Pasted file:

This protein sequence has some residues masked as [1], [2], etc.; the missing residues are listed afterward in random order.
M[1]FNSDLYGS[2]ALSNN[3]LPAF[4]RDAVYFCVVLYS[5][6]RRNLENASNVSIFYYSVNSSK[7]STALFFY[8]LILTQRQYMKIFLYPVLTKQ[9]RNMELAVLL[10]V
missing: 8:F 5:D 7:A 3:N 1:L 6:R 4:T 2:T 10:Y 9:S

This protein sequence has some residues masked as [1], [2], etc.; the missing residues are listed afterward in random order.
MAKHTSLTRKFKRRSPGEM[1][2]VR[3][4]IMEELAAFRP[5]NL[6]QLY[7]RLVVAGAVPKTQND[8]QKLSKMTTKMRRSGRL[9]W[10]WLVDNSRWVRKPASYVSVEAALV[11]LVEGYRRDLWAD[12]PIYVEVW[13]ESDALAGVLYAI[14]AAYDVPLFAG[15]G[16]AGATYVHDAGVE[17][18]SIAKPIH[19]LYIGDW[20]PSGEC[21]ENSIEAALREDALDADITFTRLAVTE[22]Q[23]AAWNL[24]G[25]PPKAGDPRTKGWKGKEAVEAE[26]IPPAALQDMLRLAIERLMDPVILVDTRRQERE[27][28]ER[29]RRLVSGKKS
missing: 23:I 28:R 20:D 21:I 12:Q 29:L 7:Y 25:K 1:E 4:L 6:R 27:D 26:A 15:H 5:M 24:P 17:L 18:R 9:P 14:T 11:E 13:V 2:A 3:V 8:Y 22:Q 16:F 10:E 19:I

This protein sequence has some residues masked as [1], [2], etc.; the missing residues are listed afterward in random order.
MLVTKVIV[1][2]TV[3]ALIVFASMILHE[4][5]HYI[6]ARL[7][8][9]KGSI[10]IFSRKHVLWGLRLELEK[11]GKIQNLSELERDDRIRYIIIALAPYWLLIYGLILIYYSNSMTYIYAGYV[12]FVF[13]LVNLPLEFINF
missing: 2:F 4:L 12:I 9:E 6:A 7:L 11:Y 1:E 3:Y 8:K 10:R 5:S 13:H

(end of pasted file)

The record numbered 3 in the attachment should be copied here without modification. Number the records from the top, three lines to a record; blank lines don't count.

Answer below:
This protein sequence has some residues masked as [1], [2], etc.; the missing residues are listed afterward in random order.
MLVTKVIV[1][2]TV[3]ALIVFASMILHE[4][5]HYI[6]ARL[7][8][9]KGSI[10]IFSRKHVLWGLRLELEK[11]GKIQNLSELERDDRIRYIIIALAPYWLLIYGLILIYYSNSMTYIYAGYV[12]FVF[13]LVNLPLEFINF
missing: 2:F 4:L 12:I 9:E 6:A 7:L 11:Y 1:E 3:Y 8:K 10:R 5:S 13:H